Ten smoky crisp pizzas, perfectly wood-smoked rib eyes and salt baked potatoes later, it was time to bake a dessert in the fully seasoned wood-fired oven. What's more fitting than a rustic free form apple and dried fruit crostada? A premiere Italian pastry, the crostada can be made with just about any fruit filling, fresh, canned or even with fruit preserves, making it a perfect dessert to make in any season. Traditionally, the dough of choice is a pasta frolla, but I've used a pate brisee for this crostada, both are considered a short crust pastry, but the pasta frolla has eggs or egg yolks in the dough.
When baking the crostada in my wood-fired oven, I noticed the high moist heat of the oven intensified the caramelization of the sugars in the fruit with the wood adding a subtle smoky taste. No wood-fired oven-no problem, the crostada can be baked in a conventional oven. If you are new to wood-fired ovens, there are many resources on the Internet on purchasing or building your own wood-fired oven, plus how to effectively fire a wood-burning oven and how to manage the fire when cooking pizzas, roasting meats, vegetables and baking breads and desserts. I have three books on wood-fired oven cooking that I would recommend-Wood-Fired Oven Cookbook-Holly and David Jones, The Art of Wood-Fired Cooking- Andrea Mugnaini and Cooking with Fire-Maurice Sabbagh Yotnegparian. Both Mugnaini and Yotnegparian have a line of wood-burning ovens as well. My oven is a Casa2G from Forno Bravo who not only sells residential and commercial ovens, but has oven supplies for sale as well as videos on cooking in a wood-fired oven as well as a community forum where many questions about wood-fired cooking can be answered. In the photo below, my wood-fired oven is enclosed in brick with wood storage underneath, a granite counter to the right of the oven and a stainless steel cabinet below for storage.
Rustic Crostada with Apples and Dried Fruit
Bake Oven Environment or Conventional Oven at 375°F. If baking in a conventional oven, place a pizza stone in the oven while preheating. You can then slide the crostada from the wooden peel to the stone for baking.
Prepare the pastry dough at least 2 hours before making the crostada.
4 Granny Smith apples, peeled, cored and sliced thin
1/2 cup dried sour cherries
3/4 cup chopped dried apricots
3 tablespoons chopped crystallized ginger
1 tablespoon orange zest, plus 2 tablespoons juice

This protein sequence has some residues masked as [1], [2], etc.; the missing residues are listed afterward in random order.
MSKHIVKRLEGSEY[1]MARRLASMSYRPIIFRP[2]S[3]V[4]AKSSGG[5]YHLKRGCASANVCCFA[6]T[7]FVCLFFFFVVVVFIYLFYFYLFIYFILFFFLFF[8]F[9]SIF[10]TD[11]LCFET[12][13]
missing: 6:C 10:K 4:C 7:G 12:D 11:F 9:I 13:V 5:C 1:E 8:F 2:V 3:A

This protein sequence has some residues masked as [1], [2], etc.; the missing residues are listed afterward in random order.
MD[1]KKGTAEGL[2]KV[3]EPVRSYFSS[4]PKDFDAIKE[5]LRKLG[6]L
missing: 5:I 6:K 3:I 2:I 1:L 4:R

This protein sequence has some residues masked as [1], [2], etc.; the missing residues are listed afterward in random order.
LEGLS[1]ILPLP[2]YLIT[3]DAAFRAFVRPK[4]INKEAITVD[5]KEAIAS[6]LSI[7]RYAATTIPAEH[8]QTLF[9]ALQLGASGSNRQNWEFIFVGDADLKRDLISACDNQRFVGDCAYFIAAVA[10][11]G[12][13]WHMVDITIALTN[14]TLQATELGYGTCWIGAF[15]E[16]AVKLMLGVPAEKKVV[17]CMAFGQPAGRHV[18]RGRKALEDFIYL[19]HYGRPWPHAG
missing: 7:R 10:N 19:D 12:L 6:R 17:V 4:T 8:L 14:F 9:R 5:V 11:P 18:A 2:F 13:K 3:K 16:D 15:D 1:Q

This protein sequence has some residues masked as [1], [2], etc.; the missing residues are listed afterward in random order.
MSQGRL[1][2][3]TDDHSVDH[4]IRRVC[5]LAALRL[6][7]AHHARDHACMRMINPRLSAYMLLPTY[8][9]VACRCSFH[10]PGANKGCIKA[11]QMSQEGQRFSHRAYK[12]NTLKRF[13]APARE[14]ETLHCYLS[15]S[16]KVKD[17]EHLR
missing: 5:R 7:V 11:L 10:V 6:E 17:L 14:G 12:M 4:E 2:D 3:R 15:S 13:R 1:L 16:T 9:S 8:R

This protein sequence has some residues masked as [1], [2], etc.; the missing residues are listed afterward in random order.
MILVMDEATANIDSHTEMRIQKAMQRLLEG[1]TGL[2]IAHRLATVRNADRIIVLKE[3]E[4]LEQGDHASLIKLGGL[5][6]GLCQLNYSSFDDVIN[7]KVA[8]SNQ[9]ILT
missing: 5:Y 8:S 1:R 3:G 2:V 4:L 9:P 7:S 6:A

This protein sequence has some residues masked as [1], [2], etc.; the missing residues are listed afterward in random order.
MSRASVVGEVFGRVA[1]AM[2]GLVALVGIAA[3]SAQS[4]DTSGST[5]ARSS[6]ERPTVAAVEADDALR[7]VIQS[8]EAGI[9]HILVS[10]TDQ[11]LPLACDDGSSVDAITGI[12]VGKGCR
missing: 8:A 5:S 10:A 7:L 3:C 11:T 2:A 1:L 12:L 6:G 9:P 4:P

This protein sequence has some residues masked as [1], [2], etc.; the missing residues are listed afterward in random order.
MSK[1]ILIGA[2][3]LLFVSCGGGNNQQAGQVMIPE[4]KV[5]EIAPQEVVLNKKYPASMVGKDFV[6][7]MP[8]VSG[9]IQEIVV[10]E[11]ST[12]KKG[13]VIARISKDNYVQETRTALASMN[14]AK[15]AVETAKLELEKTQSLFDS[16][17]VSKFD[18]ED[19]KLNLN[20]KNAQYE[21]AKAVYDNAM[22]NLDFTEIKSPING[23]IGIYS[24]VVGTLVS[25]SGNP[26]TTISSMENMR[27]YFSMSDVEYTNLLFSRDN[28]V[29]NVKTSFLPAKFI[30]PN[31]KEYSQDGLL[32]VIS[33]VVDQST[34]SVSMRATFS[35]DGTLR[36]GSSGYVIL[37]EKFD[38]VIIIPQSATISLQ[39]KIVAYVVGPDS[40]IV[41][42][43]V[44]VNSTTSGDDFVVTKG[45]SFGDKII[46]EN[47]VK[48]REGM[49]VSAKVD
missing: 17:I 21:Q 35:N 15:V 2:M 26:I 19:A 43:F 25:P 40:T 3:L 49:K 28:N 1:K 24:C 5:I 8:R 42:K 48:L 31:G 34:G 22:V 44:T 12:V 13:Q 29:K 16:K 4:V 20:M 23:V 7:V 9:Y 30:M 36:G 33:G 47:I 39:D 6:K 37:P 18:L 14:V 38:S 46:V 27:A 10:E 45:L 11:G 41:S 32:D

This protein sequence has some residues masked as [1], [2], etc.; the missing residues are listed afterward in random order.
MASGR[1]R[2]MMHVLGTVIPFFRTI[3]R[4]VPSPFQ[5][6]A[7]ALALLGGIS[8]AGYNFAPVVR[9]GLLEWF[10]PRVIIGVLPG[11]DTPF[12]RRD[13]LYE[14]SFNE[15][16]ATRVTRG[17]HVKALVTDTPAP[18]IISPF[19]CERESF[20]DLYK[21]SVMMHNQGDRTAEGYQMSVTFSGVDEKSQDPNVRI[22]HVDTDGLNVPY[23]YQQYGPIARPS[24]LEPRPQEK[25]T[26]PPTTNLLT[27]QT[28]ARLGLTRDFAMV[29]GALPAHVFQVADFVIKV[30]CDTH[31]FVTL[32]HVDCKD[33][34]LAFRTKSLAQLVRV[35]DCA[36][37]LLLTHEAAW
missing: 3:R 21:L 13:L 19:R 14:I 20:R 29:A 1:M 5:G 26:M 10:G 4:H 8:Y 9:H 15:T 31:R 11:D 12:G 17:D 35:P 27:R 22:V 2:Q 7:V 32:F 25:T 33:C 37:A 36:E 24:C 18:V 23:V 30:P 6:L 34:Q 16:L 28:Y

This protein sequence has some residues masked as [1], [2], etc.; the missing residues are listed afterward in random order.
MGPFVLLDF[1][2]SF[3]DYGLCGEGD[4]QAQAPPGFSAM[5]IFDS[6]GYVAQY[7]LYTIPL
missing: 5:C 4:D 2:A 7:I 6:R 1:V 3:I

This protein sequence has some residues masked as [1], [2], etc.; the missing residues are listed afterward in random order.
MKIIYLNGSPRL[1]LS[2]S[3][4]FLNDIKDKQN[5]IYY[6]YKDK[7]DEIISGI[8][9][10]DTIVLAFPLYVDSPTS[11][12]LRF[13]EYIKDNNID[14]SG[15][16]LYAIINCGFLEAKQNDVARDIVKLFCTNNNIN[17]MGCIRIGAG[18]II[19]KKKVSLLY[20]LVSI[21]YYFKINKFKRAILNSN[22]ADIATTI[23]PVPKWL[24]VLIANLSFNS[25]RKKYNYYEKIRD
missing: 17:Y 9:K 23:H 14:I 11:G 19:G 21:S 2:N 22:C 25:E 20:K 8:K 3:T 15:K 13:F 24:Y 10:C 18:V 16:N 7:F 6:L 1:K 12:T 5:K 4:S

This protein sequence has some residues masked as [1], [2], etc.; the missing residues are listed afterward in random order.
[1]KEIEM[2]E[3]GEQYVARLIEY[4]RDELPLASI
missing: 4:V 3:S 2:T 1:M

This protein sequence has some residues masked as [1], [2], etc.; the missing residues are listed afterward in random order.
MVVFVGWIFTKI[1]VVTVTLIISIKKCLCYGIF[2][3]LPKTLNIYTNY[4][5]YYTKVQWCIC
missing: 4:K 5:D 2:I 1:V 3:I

1/2 cup sugar
1/2 teaspoon sugar
Pate Brisee (recipe below)
2 tablespoons heavy cream
1 tablespoon unsalted butter
1 tablespoon Turbinado sugar or regular sugar
1 3/4 cup all-purpose flour
1 teaspoon salt
1-1/4 sticks unsalted butter, cut into pieces and chilled
2 tablespoons shortening, cut into pieces and chilled
1/4 to 1/2 cup ice water
In large bowl, combine the apples, dried fruits, crystallized ginger, zest, juice, sugar and cinnamon. Toss to coat. Set aside while rolling out the pate brisee.
On a lightly floured surface, roll the dough into a 14-inch circle, adding more flour as necessary to keep the dough from sticking. Carefully transfer dough to a floured wooden peel. Place the fruit in the middle of the dough, leaving 3-4 inches around the edge. Fold the dough up over the filling pleating as you go. There will be a 4-5-inch of exposed filling when you are finished. Brush the pastry with cream and sprinkle with the Turbinado sugar. Dot the exposed filling with the pieces of butter.
If baking in a wood-fired oven, slide crostada onto an inverted pan in the oven. Close the door and bake for 15 minutes. Open the door and using a metal peel, remove the crostada from the pan and set it directly on the oven floor. Close the oven door and cook for about 15-20 minutes, or until apples are soft and the pastry is browned and cooked through. Remove to cooling rack.
If baking in a conventional oven, slide crostada onto pizza stone. Bake 30-40 minutes at 375°F until apples are tender and crust is golden brown. Remove to cooling rack.
Serve warm with your favorite ice cream or whipped cream. Serves 8-12
Place the flour and salt in the bowl of a food processor; pulse to mix. Add the butter and shortening and pulse until mixture resembles coarse cornmeal. Pour in the ice water, a tablespoon at a time and pulse for a few seconds, until dough roughly comes together. Remove the dough, place on a work surface and gather into a ball. Press into a thick disc about 4-5 inches in diameter. Wrap in plastic and refrigerate at least 2 hours or overnight.
The image above is my contribution to BWW #108, this week hosted by Priya of The Humpty Dumpty Kitchen. Black and White Wednesday is the brainchild of Susan and is now managed by Cinzia. The image above was converted to black and white in CS6 and a texture from Rad Lab's Dirty Pictures used to add a grainy, sepia-like look.
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